How we sleep has a huge impact on our health, longevity and performance, but few of us prioritize it like we should. Either we sleep too little, like the college student staying up til 2 am partying on Sunday and up until 3am studying on Monday, or we sleep too poorly, sabotaging our sleep quality by watching television late into the night, or disobeying our circadian rhythm by changing our sleep schedule every few days.
But hey, what’s the big deal about sleep anyway? Why does it matter so much in the first place?
What Happens When You Sleep Poorly
Some people take pride in sleeping less, and are convinced that they feel just fine. 99.99 percent of the time, they are lying both to you and to themselves. Though some studies have indeed found genetic variants that allow a person to sleep 6 hours without negative effects, experts believe that only 1–3% of the population can truly perform this way, and even they display elevated inflammation and impaired production of melatonin.
For the rest of us, the results of sleep deprivation are biological havoc. Inflammation rises, cellular regeneration comes to a halt, blood pressure rises and can eventually become heart disease, and mental faculties suffer sharp declines in performance. These effects are amplified if you lead an active lifestyle or regularly engage in periods of intense focus.
Sleep deprivation can even become fatal. A genetic disease known as fatal familial insomnia causes sufferers to die within a few months due to progressively more severe insomnia. Yep, you heard that right, humans will die from lack of sleep in a matter of months.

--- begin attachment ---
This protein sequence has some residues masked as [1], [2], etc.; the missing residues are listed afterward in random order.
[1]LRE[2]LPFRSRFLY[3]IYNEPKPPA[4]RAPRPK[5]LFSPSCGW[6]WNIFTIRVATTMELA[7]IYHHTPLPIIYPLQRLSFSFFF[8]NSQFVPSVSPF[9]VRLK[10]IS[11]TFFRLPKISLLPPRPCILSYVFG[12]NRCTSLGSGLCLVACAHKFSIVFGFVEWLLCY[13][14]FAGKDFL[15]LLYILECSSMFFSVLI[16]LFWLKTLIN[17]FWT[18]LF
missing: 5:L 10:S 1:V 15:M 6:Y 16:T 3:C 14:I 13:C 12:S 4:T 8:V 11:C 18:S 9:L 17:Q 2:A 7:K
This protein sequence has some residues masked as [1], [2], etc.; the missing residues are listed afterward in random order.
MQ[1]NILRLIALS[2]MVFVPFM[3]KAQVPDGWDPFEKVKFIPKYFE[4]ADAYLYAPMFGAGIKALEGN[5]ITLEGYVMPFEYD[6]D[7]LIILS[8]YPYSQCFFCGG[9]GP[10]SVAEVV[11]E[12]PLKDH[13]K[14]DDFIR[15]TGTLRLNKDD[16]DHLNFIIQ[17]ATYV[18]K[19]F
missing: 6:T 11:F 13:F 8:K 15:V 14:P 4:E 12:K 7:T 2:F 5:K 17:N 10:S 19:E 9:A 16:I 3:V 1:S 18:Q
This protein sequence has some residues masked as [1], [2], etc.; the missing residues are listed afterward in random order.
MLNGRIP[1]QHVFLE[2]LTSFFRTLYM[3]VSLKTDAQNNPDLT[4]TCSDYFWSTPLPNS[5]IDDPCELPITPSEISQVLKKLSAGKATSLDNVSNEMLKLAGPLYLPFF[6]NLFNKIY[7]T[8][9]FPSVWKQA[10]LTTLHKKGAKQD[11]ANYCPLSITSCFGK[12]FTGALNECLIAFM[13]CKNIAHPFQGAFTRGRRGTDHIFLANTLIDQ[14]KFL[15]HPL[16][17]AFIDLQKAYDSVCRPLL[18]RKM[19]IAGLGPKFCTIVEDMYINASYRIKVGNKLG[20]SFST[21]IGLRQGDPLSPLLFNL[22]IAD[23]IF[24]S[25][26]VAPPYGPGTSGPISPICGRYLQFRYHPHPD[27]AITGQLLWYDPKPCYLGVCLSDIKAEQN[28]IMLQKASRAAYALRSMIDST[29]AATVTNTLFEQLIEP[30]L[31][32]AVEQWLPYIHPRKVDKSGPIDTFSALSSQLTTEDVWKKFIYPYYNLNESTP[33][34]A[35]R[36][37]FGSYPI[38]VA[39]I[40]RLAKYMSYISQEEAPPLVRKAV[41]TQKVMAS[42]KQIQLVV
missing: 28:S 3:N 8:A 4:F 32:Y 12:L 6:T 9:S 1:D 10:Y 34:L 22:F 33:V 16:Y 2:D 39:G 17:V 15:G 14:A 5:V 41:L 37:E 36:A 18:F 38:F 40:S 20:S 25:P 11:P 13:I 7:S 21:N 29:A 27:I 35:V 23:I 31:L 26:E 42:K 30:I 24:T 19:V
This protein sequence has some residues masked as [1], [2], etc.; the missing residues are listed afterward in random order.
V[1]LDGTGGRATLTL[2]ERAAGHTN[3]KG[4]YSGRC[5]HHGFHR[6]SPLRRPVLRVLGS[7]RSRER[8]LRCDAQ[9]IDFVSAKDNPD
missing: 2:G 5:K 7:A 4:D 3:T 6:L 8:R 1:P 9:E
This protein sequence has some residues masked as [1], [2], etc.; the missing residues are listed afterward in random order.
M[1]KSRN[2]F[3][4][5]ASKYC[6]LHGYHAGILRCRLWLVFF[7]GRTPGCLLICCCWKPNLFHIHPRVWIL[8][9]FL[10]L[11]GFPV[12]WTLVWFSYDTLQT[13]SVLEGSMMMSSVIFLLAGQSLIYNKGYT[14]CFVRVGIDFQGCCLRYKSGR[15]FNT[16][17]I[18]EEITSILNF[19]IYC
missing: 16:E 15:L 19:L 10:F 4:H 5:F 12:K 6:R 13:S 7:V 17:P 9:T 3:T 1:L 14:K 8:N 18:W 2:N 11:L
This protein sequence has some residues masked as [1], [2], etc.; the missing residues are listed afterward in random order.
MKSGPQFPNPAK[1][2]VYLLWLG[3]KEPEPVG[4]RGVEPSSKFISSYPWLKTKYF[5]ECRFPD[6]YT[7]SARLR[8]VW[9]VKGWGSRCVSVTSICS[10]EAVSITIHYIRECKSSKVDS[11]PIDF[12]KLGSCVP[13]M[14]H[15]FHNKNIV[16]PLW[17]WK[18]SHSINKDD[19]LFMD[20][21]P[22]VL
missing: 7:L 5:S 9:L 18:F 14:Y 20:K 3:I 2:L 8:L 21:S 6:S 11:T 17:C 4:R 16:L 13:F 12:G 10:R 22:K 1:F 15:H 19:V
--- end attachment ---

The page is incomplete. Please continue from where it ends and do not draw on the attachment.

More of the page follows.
This is because sleep is the only time when the brain and body repair themselves. When you sleep, the brain washes itself with cerebrospinal fluid, which lowers inflammation and detoxifies the brain. This process, known as the glymphatic system, only occurs while you sleep. Simultaneously, your brain reorganizes its neurological structure and processes information. Without this process, your brain quickly becomes a chaotic mess, and any information that has not been organized into your memories will simply disappear. Merely going 3 or 4 days without sleep will cause hallucinations, and further decline quickly follows.
The second reason lack of sleep can kill you is that it hinders your body’s hormonal recovery. During sleep, growth hormone and testosterone rise, which your body uses to detoxify, repair muscle tissue, repair your adrenal glands which are directly tied to your level of stress, and repair your immune system. Without enough sleep, your brain and muscles whither, your immune system falters, your stress spikes, and your health rapidly declines.